Myth Busters — by Brant Taylor

Instrumentalists often prepare for an orchestra audition by seeking feedback on their preparation from a teacher or colleague.  Perhaps because my career includes both orchestral playing and teaching, I am frequently asked to coach players who are preparing solo work(s) and orchestral excerpts for a given audition.  Some players I hear are very new to the audition game, while others are already seasoned professionals looking to step up to another ensemble or for a promotion in their current group.  After years of talking with these musicians about auditions in general and about the specifics of their preparation, I've noticed several assumptions that players sometimes make about auditions.  While some of these assumptions are true, and made with good reason, many others are best described as myths. Some of these are half-truths, and [...]

The Eyes Have It (Part 2): More on Attention — by Selma Gokcen

"The obstacle is the goal." - Zen Proverb The training of attention through my line of work—the Alexander Technique—happens in a particular way, through the application of certain principles. We take the obstacles, in this case a pupil’s habits, and work with them moment by moment, observing and undoing the tensions in the neck area and throughout the back and spinal column. In this way the pupil’s habits become rich material for understanding how their attention can be directed. The head is heavy and bears a particular relationship to the spine, as it is either poised (gently balanced) on top of or pulled into the spinal column. Cellists are vulnerable to tightening the neck and pulling the head either forward and down towards the fingers or back and down, shortening the [...]

Searching For One’s Cello Voice — by Bonnie Hampton

It is a remarkable thing that just as our vibratos show our  individual expression, so ultimately does our “cello voice” as we develop our sound with the bow on the cello. What are the elements which make up this search? It is a given that we can’t make a beautiful sound unless our bow arms are free and we are finding our energies all the way from the back, with none to the various joints or muscles adding physical tension or tightness.  We need to have in our imagination, the qualities of sound we respond to. Perhaps we have heard a wonderful cellist who has inspired us, or perhaps there is a tone quality in our inner ear which we strive for. We are so fortunate,  the cello is capable [...]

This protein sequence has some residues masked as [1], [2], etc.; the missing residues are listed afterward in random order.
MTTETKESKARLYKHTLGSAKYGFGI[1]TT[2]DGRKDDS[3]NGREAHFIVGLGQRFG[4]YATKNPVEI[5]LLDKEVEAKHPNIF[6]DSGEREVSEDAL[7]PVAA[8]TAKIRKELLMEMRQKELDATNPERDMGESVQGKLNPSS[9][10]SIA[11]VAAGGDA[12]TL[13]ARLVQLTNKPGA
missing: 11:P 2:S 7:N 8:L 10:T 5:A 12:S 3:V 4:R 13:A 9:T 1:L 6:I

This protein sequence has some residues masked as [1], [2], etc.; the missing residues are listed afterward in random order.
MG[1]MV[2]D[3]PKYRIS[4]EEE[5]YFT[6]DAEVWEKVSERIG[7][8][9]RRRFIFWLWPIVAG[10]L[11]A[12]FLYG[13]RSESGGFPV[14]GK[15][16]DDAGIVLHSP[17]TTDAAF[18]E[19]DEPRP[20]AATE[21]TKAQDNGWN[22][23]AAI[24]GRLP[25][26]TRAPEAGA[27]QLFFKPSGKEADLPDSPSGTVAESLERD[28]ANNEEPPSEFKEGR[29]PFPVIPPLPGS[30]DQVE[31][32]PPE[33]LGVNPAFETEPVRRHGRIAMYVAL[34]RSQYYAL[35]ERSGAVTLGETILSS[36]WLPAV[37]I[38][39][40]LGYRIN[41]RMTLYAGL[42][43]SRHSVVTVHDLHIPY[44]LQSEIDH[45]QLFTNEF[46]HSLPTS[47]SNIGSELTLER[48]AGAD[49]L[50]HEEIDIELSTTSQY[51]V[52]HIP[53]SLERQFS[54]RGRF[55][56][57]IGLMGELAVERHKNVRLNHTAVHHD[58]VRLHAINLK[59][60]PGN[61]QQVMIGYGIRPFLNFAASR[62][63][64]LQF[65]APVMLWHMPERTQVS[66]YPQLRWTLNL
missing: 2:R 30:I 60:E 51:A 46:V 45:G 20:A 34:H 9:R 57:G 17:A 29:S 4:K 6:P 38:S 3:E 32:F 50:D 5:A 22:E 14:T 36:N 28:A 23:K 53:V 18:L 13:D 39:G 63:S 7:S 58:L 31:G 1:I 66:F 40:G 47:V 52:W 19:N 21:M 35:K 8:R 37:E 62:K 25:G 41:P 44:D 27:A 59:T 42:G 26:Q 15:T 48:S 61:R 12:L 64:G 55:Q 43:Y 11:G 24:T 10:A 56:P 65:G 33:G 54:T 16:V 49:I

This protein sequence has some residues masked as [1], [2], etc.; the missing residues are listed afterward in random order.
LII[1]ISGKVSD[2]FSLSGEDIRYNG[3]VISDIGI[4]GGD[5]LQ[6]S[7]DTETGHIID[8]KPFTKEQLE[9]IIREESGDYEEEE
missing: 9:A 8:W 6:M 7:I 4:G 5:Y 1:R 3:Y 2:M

“Which Hand Do You Hear?” — by Bonnie Hampton

When Paul Katz invited me to participate in the “CelloBello” Blog, I was intrigued and immediately saw his idea of a free exchange of cellists sharing their experiences, exploring ideas together and just being in contact as a larger community.  As cellists,we have a rich heritage and spirit and we certainly love that instrument a great deal.
  Otherwise, why would we carry it all over the world! There is so much to explore, but one thing which I find an endless investigation is the whole use of the bow.  Of course, all the issues of the left hand are immediate.  We play the notes.  Expressively, our uses of vibratos are part of our individual “voice,” but while one might call the work of the left hand, our craft, how we [...]

The Music of Movement — by Selma Gokcen

It is a great pleasure to tickle your screens from across The Pond, as they call the Atlantic Ocean here in Great Britain.  I am honoured to be invited to add a few views to what is already a splendid site for cellists and a fruitful educational resource.  The London Cello Society is an important part of my work, and as a nurturer of the cello world in the United Kingdom, I always celebrate a new addition to the Cello Cloud from which we can benefit. Our members are just getting to know CelloBello and they will no doubt enjoy and learn from it. It is said that the best things to write about are those you love. Therefore it makes sense in this first blog to introduce my passion [...]

Three Cellos are Better Than One — by Lluís Claret

Greetings from Spain to all CelloBello people! This is a big honor and I am full of excitement to be joining your community! I would like to begin my first blog with some personal thoughts about: three cellists living together at home! Yes, my family is made up of 3 cellists: my wife Anna, a former student and assistant; our son Daniel, also a former student; and myself. (Our daughter Aina "just" plays piano...!) Some of my colleagues may find it hard to believe we could have a successful, "peaceful" family life when there are 3 different cello personalities sharing practice space and time under the same roof. But I can tell you, it works. So, what makes it possible? Gÿorgy Sebök, the great pianist, pedagogue, and one of my main musical [...]

Practicing What You Preach: Some Thoughts on Balancing Performing and Teaching — by Natasha Brofsky

During my preparation for playing a faculty recital at NEC’s Jordan Hall at the end of March, I found myself thinking a lot about the challenges of maintaining a teaching and performing career.  I always find it the most challenging to play for the “home crowd,” especially students and colleagues, because I hope that I will in some way be able to “practice what I preach.” As a cello teacher my listening is focused on how a phrase could be played in a different, more compelling way, and how technique can serve the music. I find that turning my critical teaching ear on myself can inspire me but also paralyze me, because while I am playing I am hearing all the possibilities for doing it better: all the ways I have taught [...]